Home>Articles>With Harris Out, California’s Democratic Primary Becomes Wide Open

Senator Kamala Harris (Photo by Mobilus In Mobili)

With Harris Out, California’s Democratic Primary Becomes Wide Open

Biden, Warren, Sanders, and Buttigieg move to shift more focus to California as Iowa approaches

By Evan Symon, December 5, 2019 2:20 am

Tuesday’s announcement of Kamala Harris ending her campaign opened up a new phase for the top four candidates in the Democratic primary.

Every major candidate has strengths and weaknesses in the Golden State

Former South Bend Mayor Pete Buttigieg. (Facebook)

The campaigns of Senator Joe Biden, Senator Elizabeth Warren, Senator Bernie Sanders and Mayor Pete Buttigieg have all given indications of a more focused California strategy. Biden’s campaign has focused on getting endorsements from members of Congress such as John Garamendi and Ami Bera. Warren’s campaign has gone after Harris’ female supporters, a demographic of which has been largely split in California between Harris and Warren. Sanders’ team have increased grassroots efforts wile the campaign of Pete Buttigieg has reached out to African-American groups, a another top Harris demographic, after polls showing low numbers of supporters for him there.

Harris had been polling between 6-10% in California in recent weeks, a remarkable drop since her lead in California as late as July. Despite falling, her status as a California native and being the only West Coast front runner made her popular in California and other Western states, with large numbers of support among women, African-Americans, and law enforcement groups.

A question of who to support

Former Vice President and Democratic Presidential Nominee Joe Biden. (Evan Symon for California Globe)

“That’s what we were banking on. Slugging it through Iowa, New Hampshire and powering through February primaries to get to California,” said Kenesha Brown, a former worker on the Harris campaign. “But she wasn’t polling well enough in Iowa, even with Gavin Newsom coming out to help.”

“I remember seeing her a day or two before and something just felt wrong. Something in her body language told you that this was it. Everyone was expecting to stay until at least Iowa, since she moved so much of us there. I mean, I was getting calls about people complaining about how cold it was and not knowing why people thought Cedar Rapids was considered a city.”

“But here we are now. It wasn’t a shock, but a lot of us are still coming to terms with it. The question is who do we support now?”

The importance of Iowa and voting blocs to California

Senator Elizabeth Warren. (Wikipedia)

The question is on many minds right now, including many in California. John Tucker, a Sacramento Democrat who helps conduct polling on behalf of the Sander campaign, says the next few months are critical.

“Right now all eyes should be on Iowa,” explained Tucker. “Right now Pete Buttigieg is winning polls by a wide margin, and is a lock for the fast growing LGBTQ voting bloc, and that can give him momentum until California. But he’s not polling well among minorities, which are huge Democratic voting blocs in California. Plus his young age and his only elected experience being a mayor in Indiana work against him. Warren and Biden are both moving up fast here, but there are concerns over their age. Plus, Warren is starting to alienate male voters, with Biden alienating female voters. Warren also has no support among Native Americans anywhere after she lied about her heritage. They’re a small voting percentage, but they’re big enough that they can make a difference, especially in a close primary.”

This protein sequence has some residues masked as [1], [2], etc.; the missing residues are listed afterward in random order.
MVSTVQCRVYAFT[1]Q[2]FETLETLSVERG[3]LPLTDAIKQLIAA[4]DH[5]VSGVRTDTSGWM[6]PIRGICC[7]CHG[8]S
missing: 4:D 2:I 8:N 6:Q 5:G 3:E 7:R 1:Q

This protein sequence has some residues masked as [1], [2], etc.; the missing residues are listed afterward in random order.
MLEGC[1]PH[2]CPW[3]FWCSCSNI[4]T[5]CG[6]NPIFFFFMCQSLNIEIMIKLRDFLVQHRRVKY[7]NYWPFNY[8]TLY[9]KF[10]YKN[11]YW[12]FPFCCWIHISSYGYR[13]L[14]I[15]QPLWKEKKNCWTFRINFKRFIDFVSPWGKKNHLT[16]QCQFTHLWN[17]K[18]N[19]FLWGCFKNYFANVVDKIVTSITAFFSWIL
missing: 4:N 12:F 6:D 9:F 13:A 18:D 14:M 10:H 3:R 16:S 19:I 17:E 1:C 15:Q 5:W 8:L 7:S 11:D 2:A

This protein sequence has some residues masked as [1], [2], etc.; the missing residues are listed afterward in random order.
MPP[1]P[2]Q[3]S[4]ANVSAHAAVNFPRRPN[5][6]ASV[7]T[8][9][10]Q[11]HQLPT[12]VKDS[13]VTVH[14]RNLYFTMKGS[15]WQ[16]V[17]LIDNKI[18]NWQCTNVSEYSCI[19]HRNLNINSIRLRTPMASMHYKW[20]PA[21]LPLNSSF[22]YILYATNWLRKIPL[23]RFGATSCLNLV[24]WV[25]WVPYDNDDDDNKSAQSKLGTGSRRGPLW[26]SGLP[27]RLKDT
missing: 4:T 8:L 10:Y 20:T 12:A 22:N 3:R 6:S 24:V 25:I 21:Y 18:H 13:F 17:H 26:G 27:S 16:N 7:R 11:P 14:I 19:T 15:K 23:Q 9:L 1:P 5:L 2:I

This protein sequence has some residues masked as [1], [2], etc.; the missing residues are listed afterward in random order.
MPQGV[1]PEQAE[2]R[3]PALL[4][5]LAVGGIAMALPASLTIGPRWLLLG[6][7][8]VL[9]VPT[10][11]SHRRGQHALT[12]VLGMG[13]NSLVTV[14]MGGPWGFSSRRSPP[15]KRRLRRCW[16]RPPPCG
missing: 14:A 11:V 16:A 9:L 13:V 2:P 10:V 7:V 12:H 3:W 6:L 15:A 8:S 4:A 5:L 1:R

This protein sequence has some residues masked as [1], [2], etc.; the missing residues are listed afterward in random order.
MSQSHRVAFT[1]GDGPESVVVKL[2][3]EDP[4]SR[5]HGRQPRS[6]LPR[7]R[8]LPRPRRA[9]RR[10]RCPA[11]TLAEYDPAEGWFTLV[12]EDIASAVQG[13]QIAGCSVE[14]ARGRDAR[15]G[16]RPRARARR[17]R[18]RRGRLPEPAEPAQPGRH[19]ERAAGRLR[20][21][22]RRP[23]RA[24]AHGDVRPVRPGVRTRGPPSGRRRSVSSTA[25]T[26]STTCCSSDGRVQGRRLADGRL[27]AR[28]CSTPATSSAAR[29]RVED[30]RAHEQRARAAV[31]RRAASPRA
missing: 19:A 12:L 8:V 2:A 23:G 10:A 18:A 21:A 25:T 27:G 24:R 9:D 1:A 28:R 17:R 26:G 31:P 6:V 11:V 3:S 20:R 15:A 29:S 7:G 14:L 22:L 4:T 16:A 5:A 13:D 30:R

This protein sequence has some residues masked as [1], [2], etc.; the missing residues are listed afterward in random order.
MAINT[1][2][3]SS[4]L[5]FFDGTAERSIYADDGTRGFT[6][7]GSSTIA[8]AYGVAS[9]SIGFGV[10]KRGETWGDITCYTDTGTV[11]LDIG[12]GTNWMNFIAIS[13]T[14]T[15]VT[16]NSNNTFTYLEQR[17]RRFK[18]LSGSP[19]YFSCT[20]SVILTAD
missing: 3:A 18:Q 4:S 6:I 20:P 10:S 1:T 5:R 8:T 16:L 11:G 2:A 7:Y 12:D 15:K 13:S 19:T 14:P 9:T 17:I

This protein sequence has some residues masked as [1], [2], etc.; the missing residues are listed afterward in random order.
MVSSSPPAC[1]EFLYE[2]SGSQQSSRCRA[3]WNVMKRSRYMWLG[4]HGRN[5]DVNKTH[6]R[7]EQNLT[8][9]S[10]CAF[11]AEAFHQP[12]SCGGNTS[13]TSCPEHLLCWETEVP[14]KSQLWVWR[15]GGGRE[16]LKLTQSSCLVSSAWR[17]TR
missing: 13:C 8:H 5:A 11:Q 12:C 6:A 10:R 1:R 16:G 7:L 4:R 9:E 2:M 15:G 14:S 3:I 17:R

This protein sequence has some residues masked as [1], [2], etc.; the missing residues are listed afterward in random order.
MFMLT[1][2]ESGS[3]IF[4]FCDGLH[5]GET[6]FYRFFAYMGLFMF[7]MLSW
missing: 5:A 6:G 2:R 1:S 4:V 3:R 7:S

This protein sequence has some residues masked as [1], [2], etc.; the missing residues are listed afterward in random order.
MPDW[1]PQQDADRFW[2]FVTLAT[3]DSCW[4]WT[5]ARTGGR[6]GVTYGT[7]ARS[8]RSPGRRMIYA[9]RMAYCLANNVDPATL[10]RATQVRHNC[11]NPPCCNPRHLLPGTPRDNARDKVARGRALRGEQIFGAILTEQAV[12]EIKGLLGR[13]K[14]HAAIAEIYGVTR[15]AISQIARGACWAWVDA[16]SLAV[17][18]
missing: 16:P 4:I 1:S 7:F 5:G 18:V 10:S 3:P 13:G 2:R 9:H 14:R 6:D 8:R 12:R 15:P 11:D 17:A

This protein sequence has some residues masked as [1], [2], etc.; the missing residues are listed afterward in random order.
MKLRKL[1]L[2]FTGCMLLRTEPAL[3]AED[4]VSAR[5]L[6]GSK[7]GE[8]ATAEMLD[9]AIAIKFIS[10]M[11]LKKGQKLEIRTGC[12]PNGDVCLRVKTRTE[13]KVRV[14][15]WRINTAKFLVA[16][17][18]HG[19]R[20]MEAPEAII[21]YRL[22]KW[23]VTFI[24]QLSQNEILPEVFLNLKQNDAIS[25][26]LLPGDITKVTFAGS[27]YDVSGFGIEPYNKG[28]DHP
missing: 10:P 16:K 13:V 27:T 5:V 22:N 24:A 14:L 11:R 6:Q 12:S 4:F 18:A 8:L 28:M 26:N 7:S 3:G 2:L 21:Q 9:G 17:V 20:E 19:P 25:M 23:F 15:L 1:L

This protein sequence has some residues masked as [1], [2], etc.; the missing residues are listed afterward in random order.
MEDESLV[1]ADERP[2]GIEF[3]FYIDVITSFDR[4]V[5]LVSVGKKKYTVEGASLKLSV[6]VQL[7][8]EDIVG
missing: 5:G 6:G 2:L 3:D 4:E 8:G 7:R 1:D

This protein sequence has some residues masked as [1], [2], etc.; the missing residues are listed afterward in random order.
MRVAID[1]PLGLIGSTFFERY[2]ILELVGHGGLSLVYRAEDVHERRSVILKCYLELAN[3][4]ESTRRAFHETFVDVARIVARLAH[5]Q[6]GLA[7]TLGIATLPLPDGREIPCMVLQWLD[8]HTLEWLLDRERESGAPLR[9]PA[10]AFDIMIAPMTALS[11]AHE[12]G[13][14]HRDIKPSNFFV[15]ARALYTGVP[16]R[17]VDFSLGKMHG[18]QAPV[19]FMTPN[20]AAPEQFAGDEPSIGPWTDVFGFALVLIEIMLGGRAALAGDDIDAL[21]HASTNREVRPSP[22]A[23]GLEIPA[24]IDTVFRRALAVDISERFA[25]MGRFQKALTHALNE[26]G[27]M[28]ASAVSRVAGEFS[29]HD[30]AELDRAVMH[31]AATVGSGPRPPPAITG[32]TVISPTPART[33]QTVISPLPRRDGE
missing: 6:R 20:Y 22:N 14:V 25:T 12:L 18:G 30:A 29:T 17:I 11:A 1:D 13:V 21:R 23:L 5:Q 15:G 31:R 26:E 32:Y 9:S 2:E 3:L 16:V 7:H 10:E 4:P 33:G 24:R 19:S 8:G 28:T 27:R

“Then there’s Sanders. He has age concerns too, but he still has a hold on the youth vote and those on the farther left.”

“Everyone is still in it in California, at least among those four. And they are all looking at that hole created by Harris bowing out. Getting even half of those supporters is a big enough bump to pull ahead.”

A challenging run up to the California primary

Senator Bernie Sanders (Kevin Sanders for California Globe)

Both Brown and Tucker agreed that Candidates will slowly have more events in California going into January, especially if there is bad weather affecting the Midwest or Northeast. They also agreed that they will all reach out to Harris to gain her valuable support.

“Harris’ strategy always included a win in California,” noted Brown. “She’s going to make sure she still gets that with the person she backs.”

“After Iowa, those not polling well in New Hampshire or South Carolina will flock to Nevada and California,” said Tucker. “The West Coast no longer has a major candidate in the race, so they’ll be voting on the issues, not so much the geography.”

“And for California, it may make them the biggest primary race, simply due to the earliness of the race and having the largest bloc of delegates for the Convention.”

“It’s why everyone is now trying to get in good with her,” surmised Brown. “She’s now the key to victory for most of them.”

The Iowa caucus election will be held on February 3rd, while California’s primary vote will be a month later on March 3rd.

Print Friendly, PDF & Email
Evan Symon
Spread the news:


Leave a Reply

Your email address will not be published. Required fields are marked *